Fewer people are being exposed to herpes simplex type 1 – also known as oral herpes – in their childhood and the prevalence amongst the population in Europe is falling by 1% per year, suggests research published in the journal BMJ Global Health.
The prevalence of the virus, which often manifests itself with cold sores, appears to be declining in younger people but it could be increasingly likely to be transmitted sexually.
Herpes simplex type1 (HSV-1) is mainly transmitted by oral-to-oral contact during childhood, causing oral herpes, but it can also cause genital herpes. The other form of the virus (HSV-2) is sexually transmitted and causes genital herpes.
Both forms of the virus are lifelong and the World Health Organization estimates there are 3.7 billion people under age 50 (67%) who have HSV-1 infection globally and 491 million people aged 15-49 (13%) worldwide with HSV-2 infection.
Previous research data focused on North America and Europe has suggested that there is a decrease in acquisition of HSV-1 in childhood, a decline in its population prevalence in youth, and an increase in genital herpes cases that are caused by HSV-1.
A team of researchers from Weill Cornell Medicine-Qatar of Cornell University set out to examine the epidemiology of HSV-1 in Europe.
They systematically reviewed HSV-1 related publications, conducted various meta-analyses, assessed pooled prevalence rates in populations, and estimated pooled proportions of HSV-1 viral detection in clinically diagnosed genital ulcer disease and in genital herpes.
Their analysis gathered information from 142 suitable previous publications.
From these publications, they extracted 179 overall population prevalence measures, four overall proportions of HSV-1 in genital ulcer disease, and 64 overall proportions of HSV-1 in genital herpes.
The results showed that more than two-thirds (67.4%) of the population in Europe tested positive for HSV-1, which is far lower than the historical level of universal infection in childhood in other parts of the world, such as Africa. Around 32.5% of children and 74.4% of adults were infected in Europe.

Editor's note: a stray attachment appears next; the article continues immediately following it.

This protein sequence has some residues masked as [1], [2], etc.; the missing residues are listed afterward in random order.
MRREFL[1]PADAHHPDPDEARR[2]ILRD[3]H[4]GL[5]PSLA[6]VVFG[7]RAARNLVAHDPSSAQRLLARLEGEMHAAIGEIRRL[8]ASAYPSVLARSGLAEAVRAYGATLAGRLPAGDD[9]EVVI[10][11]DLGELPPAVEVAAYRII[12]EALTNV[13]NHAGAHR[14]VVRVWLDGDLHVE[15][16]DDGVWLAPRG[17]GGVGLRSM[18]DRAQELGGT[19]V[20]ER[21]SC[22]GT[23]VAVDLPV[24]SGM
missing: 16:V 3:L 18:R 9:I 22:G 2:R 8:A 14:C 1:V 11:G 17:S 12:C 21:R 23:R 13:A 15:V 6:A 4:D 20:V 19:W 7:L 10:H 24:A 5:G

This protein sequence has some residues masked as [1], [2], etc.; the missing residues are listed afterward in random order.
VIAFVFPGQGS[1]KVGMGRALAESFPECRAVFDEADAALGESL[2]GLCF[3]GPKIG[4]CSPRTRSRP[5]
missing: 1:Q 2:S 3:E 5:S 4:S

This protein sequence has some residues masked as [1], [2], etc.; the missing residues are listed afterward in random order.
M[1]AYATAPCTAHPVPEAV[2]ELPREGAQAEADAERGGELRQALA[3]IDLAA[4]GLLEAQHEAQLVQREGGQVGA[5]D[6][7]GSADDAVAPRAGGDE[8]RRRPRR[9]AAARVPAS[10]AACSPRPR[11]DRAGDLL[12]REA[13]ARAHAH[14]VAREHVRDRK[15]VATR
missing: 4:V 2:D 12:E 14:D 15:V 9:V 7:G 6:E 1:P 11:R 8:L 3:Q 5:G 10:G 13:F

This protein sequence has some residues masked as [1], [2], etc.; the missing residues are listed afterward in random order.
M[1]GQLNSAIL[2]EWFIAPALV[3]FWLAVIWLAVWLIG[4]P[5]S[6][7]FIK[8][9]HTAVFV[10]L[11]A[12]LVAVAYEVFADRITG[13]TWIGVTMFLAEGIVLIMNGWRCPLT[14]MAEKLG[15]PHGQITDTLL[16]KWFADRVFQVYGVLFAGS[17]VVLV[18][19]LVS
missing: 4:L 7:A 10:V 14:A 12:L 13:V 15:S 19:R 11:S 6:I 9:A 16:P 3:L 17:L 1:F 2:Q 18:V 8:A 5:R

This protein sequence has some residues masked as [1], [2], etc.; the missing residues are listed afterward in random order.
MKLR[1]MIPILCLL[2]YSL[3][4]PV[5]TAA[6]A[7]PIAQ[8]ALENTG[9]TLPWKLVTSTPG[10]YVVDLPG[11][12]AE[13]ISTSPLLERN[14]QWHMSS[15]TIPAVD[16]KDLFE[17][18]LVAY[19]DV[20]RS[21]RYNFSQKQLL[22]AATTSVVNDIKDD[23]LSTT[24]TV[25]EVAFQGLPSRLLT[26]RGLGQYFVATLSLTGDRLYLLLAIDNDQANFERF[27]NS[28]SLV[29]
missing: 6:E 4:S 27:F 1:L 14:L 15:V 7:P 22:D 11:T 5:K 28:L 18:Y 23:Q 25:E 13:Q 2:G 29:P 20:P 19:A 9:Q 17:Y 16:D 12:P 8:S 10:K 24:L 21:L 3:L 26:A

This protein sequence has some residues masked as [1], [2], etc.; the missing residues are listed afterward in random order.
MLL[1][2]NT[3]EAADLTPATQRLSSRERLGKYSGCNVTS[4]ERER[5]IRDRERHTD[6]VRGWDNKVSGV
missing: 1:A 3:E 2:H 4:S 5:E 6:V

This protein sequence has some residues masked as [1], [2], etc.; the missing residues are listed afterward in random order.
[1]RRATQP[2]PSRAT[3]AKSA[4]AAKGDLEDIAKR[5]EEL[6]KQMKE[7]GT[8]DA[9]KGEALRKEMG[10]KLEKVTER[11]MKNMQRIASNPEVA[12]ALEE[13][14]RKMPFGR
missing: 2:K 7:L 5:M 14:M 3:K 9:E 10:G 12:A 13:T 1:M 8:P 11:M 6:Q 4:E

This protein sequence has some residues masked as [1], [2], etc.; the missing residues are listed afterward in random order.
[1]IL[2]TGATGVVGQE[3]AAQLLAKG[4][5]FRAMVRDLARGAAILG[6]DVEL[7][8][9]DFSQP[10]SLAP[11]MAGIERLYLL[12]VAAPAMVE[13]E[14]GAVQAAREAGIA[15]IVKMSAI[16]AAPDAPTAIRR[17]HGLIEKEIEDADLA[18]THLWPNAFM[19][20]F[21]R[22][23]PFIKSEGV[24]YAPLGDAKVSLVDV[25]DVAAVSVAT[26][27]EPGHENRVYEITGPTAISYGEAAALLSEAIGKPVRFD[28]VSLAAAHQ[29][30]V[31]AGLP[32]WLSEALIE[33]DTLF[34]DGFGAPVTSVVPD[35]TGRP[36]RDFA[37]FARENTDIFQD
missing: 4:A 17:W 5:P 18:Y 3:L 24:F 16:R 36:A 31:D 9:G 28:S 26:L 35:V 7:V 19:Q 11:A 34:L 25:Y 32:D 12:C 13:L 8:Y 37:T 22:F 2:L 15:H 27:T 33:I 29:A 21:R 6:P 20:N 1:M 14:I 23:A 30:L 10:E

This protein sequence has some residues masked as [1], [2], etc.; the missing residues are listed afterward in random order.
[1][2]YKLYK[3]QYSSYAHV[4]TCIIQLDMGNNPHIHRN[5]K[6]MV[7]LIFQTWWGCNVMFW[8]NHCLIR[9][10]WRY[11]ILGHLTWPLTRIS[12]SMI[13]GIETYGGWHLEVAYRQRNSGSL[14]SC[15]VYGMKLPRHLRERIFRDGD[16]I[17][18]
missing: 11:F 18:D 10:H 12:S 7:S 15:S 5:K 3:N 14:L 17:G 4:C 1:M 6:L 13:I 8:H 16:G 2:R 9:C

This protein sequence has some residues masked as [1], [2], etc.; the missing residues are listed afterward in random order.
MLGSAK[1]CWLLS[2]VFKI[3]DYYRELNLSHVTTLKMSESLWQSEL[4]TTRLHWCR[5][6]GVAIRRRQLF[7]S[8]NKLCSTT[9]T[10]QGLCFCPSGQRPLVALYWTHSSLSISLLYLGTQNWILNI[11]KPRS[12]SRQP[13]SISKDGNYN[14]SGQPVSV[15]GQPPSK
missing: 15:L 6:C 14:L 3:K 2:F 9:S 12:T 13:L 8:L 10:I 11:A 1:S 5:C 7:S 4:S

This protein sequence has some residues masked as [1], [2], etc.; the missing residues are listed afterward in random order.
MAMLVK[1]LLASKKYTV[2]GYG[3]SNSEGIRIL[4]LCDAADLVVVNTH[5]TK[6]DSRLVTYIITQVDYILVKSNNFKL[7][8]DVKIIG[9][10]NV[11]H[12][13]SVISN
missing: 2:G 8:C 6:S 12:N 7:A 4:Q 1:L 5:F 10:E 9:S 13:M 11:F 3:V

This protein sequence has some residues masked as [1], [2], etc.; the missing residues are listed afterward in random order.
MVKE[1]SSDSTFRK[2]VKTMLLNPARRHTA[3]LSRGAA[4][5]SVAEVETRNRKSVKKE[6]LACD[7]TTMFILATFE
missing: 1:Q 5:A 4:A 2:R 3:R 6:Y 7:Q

Prevalence in the population increased steadily with age, being lowest in those aged below 20 years and highest in those aged over 50 years.
Population prevalence in Europe was declining by 1% per year, and the contribution of HSV-1 to genital herpes was rising, also by 1% per year.
As many as two-thirds of European children were reaching their first sexual activity unexposed to this infection and were at risk of acquiring the virus sexually in adulthood, said the researchers.
They speculated that reasons for falling prevalence rates of HSV-1 could include a general decrease in both family size and school crowding, as well as improved hygiene and living conditions.
The results also showed that half of first episode genital herpes cases in Europe were already due to HSV-1, as opposed to HSV-2 infection.
The authors acknowledged that their systematic review had some limitations, primarily the unavailability of data for 25 of 53 European countries, and had comparatively less data for genital ulcer disease and genital herpes than population prevalence.
Nevertheless, these limitations did not appear to have posed a barrier to the interpretation of the results of the study, they said.
They conclude: “HSV-1 epidemiology in Europe is in transition and shifting away from its historical pattern of oral acquisition in childhood.“HSV-1 transition in Europe is leading to more heterogeneous and variable transmission by age and geography, and an increasing role for HSV-1 in genital herpes and as a sexually transmitted disease.
“The findings highlight the importance of disease surveillance and monitoring of HSV-1 seroprevalence and genital herpes aetiology, and strengthen the case for an HSV-1 vaccine to limit transmission.”